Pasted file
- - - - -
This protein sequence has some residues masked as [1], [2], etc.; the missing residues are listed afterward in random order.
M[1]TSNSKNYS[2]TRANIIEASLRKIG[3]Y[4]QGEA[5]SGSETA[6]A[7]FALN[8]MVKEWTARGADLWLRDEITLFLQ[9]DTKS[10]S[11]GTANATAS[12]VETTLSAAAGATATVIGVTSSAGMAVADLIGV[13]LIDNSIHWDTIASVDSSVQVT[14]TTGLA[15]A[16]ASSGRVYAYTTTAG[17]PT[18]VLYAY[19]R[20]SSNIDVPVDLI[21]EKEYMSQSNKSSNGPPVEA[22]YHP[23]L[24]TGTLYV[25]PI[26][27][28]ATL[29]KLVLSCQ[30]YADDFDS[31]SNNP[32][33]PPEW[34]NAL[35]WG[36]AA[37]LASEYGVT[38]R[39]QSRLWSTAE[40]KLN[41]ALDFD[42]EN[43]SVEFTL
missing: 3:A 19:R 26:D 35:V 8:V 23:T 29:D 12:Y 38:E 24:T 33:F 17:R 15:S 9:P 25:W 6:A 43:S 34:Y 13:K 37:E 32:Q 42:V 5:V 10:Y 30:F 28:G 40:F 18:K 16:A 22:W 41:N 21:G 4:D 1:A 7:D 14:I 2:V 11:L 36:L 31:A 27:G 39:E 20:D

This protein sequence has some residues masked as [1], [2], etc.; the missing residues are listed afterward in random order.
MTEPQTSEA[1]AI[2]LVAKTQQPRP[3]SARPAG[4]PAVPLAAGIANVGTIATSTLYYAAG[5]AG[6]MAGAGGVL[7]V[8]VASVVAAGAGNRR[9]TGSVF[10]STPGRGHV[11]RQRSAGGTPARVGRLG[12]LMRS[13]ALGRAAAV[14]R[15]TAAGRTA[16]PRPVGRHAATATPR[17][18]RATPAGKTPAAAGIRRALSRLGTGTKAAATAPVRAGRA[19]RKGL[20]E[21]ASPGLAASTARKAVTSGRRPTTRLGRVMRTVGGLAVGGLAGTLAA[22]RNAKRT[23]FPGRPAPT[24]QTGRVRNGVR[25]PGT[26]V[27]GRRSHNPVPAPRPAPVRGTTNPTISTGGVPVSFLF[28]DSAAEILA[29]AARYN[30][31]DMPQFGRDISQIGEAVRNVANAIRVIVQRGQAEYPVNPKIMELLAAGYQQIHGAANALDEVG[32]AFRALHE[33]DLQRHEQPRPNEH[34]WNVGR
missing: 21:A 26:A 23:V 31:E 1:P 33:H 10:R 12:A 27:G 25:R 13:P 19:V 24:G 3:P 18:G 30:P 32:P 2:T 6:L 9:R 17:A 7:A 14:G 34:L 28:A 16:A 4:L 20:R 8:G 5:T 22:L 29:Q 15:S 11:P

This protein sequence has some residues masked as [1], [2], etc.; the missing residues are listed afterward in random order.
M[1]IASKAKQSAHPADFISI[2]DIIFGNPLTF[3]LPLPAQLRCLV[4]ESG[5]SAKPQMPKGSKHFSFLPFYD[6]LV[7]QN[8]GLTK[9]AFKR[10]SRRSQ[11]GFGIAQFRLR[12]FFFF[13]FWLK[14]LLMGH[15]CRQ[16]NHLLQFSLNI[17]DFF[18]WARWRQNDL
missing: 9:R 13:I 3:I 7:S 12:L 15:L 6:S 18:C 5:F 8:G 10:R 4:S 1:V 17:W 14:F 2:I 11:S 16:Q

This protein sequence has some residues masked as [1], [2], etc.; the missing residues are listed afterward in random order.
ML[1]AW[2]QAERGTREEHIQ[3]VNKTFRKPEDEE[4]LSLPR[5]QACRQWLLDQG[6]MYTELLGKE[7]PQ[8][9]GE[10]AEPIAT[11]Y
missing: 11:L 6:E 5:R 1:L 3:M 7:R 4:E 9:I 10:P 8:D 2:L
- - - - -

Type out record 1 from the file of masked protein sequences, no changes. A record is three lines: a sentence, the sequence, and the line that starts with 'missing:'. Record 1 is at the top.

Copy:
This protein sequence has some residues masked as [1], [2], etc.; the missing residues are listed afterward in random order.
M[1]TSNSKNYS[2]TRANIIEASLRKIG[3]Y[4]QGEA[5]SGSETA[6]A[7]FALN[8]MVKEWTARGADLWLRDEITLFLQ[9]DTKS[10]S[11]GTANATAS[12]VETTLSAAAGATATVIGVTSSAGMAVADLIGV[13]LIDNSIHWDTIASVDSSVQVT[14]TTGLA[15]A[16]ASSGRVYAYTTTAG[17]PT[18]VLYAY[19]R[20]SSNIDVPVDLI[21]EKEYMSQSNKSSNGPPVEA[22]YHP[23]L[24]TGTLYV[25]PI[26][27][28]ATL[29]KLVLSCQ[30]YADDFDS[31]SNNP[32][33]PPEW[34]NAL[35]WG[36]AA[37]LASEYGVT[38]R[39]QSRLWSTAE[40]KLN[41]ALDFD[42]EN[43]SVEFTL
missing: 3:A 19:R 26:D 35:V 8:V 23:T 29:D 12:Y 38:E 24:T 33:F 17:R 15:S 9:P 25:W 6:A 43:S 34:Y 13:K 37:E 32:Q 42:V 5:V 10:Y 30:F 28:G 40:F 18:K 16:A 22:W 41:N 21:G 4:D 1:A 7:D 14:I 2:V 11:L 36:L 31:A 27:G 39:E 20:D